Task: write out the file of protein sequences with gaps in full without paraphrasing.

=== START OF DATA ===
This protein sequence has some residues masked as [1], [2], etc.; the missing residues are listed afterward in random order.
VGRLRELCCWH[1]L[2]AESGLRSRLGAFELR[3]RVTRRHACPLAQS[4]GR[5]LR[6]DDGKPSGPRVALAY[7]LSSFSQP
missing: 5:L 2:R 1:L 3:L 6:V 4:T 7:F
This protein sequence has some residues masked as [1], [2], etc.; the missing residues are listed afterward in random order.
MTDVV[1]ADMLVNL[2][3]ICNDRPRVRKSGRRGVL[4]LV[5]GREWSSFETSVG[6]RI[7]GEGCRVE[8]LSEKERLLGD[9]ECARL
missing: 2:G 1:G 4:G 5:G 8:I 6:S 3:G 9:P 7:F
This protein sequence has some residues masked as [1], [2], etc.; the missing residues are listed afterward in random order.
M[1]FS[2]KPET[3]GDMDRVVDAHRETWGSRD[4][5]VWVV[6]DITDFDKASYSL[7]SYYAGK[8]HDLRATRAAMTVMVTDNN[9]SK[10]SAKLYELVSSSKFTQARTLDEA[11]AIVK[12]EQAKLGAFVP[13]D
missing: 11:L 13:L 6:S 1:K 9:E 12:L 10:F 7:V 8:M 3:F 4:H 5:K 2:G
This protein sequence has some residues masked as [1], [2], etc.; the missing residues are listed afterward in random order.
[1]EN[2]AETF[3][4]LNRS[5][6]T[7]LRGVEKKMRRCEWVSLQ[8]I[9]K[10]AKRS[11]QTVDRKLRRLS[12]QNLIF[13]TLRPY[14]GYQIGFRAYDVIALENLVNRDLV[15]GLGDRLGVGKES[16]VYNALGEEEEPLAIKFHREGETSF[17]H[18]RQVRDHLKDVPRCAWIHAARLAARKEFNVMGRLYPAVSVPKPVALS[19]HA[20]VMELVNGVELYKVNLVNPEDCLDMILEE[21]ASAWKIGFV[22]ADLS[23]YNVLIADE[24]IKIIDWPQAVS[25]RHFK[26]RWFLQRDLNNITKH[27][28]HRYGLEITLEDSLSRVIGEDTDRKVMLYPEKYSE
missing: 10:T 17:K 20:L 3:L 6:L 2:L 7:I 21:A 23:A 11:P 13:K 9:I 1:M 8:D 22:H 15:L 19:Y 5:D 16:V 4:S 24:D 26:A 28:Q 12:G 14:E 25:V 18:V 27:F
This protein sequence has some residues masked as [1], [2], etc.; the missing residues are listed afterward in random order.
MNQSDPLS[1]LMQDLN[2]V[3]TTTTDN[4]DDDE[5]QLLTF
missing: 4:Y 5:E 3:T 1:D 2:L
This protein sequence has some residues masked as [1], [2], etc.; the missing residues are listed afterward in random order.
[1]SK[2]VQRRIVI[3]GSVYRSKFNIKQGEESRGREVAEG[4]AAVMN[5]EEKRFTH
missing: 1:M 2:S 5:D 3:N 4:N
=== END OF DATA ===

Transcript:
This protein sequence has some residues masked as [1], [2], etc.; the missing residues are listed afterward in random order.
VGRLRELCCWH[1]L[2]AESGLRSRLGAFELR[3]RVTRRHACPLAQS[4]GR[5]LR[6]DDGKPSGPRVALAY[7]LSSFSQP
missing: 5:L 2:R 1:L 3:L 6:V 4:T 7:F
This protein sequence has some residues masked as [1], [2], etc.; the missing residues are listed afterward in random order.
MTDVV[1]ADMLVNL[2][3]ICNDRPRVRKSGRRGVL[4]LV[5]GREWSSFETSVG[6]RI[7]GEGCRVE[8]LSEKERLLGD[9]ECARL
missing: 2:G 1:G 4:G 5:G 8:I 6:S 3:G 9:P 7:F
This protein sequence has some residues masked as [1], [2], etc.; the missing residues are listed afterward in random order.
M[1]FS[2]KPET[3]GDMDRVVDAHRETWGSRD[4][5]VWVV[6]DITDFDKASYSL[7]SYYAGK[8]HDLRATRAAMTVMVTDNN[9]SK[10]SAKLYELVSSSKFTQARTLDEA[11]AIVK[12]EQAKLGAFVP[13]D
missing: 11:L 13:L 6:S 1:K 9:E 12:L 10:F 7:V 8:M 3:F 4:H 5:K 2:G
This protein sequence has some residues masked as [1], [2], etc.; the missing residues are listed afterward in random order.
[1]EN[2]AETF[3][4]LNRS[5][6]T[7]LRGVEKKMRRCEWVSLQ[8]I[9]K[10]AKRS[11]QTVDRKLRRLS[12]QNLIF[13]TLRPY[14]GYQIGFRAYDVIALENLVNRDLV[15]GLGDRLGVGKES[16]VYNALGEEEEPLAIKFHREGETSF[17]H[18]RQVRDHLKDVPRCAWIHAARLAARKEFNVMGRLYPAVSVPKPVALS[19]HA[20]VMELVNGVELYKVNLVNPEDCLDMILEE[21]ASAWKIGFV[22]ADLS[23]YNVLIADE[24]IKIIDWPQAVS[25]RHFK[26]RWFLQRDLNNITKH[27][28]HRYGLEITLEDSLSRVIGEDTDRKVMLYPEKYSE
missing: 10:T 17:K 20:L 3:L 6:L 2:L 7:I 21:A 23:A 11:P 13:K 9:I 1:M 8:D 22:H 15:L 19:Y 5:D 16:V 4:S 24:D 26:A 28:Q 12:G 14:E 25:V 18:V 27:F
This protein sequence has some residues masked as [1], [2], etc.; the missing residues are listed afterward in random order.
MNQSDPLS[1]LMQDLN[2]V[3]TTTTDN[4]DDDE[5]QLLTF
missing: 4:Y 5:E 3:T 1:D 2:L
This protein sequence has some residues masked as [1], [2], etc.; the missing residues are listed afterward in random order.
[1]SK[2]VQRRIVI[3]GSVYRSKFNIKQGEESRGREVAEG[4]AAVMN[5]EEKRFTH
missing: 1:M 2:S 5:D 3:N 4:N